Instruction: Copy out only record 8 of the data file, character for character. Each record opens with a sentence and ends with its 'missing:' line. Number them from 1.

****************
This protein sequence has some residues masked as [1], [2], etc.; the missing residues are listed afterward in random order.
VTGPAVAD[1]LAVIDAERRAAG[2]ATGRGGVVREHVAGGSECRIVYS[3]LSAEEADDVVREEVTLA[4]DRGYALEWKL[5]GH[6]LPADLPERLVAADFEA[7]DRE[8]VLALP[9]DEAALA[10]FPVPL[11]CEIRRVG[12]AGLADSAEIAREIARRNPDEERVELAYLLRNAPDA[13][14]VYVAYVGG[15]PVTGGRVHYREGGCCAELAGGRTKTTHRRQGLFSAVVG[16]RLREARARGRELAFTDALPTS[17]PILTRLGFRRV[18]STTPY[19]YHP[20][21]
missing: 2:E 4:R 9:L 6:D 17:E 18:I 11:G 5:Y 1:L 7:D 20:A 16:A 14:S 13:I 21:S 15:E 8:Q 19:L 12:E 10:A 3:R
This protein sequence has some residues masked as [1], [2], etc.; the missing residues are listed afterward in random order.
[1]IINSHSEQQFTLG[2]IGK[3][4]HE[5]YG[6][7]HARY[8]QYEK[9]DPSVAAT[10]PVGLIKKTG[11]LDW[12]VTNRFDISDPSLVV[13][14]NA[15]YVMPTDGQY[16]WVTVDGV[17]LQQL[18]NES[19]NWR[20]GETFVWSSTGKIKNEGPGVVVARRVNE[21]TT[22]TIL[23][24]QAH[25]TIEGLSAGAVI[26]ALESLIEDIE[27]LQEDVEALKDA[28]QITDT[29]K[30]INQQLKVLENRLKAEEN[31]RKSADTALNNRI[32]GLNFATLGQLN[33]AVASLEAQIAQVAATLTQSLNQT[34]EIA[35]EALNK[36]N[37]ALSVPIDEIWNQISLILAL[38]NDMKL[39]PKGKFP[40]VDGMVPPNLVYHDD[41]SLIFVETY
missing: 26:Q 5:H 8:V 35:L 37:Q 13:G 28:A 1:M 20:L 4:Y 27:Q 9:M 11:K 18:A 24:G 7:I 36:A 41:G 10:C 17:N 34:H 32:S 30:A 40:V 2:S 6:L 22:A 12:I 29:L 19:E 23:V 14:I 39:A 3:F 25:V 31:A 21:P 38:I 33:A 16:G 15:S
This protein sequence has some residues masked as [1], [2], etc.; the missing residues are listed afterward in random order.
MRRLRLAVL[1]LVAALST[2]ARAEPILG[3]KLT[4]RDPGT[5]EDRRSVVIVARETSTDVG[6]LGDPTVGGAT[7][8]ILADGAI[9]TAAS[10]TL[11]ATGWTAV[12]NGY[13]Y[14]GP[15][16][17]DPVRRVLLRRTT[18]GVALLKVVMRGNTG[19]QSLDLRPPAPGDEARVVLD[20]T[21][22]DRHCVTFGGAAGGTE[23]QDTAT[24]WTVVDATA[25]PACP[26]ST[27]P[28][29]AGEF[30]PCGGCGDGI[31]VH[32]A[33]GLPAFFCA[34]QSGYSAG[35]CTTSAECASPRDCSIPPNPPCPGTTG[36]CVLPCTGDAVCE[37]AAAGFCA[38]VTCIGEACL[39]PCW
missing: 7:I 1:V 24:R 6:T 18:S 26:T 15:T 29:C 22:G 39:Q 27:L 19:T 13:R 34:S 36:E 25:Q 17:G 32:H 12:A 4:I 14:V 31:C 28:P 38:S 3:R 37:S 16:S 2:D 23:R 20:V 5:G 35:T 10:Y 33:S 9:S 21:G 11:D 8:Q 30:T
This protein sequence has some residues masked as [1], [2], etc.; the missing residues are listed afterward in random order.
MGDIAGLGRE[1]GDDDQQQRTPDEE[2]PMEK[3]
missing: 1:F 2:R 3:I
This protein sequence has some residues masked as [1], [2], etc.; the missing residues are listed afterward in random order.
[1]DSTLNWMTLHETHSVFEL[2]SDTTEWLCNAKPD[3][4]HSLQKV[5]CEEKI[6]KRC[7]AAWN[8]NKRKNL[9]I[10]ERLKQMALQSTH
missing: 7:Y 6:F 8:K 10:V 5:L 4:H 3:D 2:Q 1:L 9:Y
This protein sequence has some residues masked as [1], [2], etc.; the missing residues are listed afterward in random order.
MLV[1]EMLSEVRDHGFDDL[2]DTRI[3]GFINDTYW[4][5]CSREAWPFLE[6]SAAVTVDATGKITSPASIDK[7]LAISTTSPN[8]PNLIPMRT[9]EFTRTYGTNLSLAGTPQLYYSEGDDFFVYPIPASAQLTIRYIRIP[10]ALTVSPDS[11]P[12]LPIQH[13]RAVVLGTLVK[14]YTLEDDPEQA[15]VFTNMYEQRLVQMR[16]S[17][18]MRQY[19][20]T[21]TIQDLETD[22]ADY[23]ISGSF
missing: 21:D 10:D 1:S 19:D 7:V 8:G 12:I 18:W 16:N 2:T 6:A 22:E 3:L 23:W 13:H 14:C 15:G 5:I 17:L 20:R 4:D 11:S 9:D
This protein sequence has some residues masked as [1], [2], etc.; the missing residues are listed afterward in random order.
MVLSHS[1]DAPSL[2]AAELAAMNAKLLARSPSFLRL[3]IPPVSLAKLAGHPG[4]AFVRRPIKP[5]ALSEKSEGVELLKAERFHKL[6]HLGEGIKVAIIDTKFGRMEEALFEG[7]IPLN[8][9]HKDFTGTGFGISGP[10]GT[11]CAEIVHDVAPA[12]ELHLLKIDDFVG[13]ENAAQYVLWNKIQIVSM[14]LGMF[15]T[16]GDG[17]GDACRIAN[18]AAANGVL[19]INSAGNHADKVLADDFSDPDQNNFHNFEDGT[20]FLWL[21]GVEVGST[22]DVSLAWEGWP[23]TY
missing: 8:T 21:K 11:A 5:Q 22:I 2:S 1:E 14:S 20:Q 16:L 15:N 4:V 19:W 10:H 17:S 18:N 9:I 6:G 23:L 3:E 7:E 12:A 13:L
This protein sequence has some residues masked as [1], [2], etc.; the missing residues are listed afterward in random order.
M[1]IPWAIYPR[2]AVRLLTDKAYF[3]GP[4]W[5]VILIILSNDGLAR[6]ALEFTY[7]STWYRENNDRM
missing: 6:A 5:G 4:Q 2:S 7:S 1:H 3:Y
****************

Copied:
This protein sequence has some residues masked as [1], [2], etc.; the missing residues are listed afterward in random order.
M[1]IPWAIYPR[2]AVRLLTDKAYF[3]GP[4]W[5]VILIILSNDGLAR[6]ALEFTY[7]STWYRENNDRM
missing: 6:A 5:G 4:Q 2:S 7:S 1:H 3:Y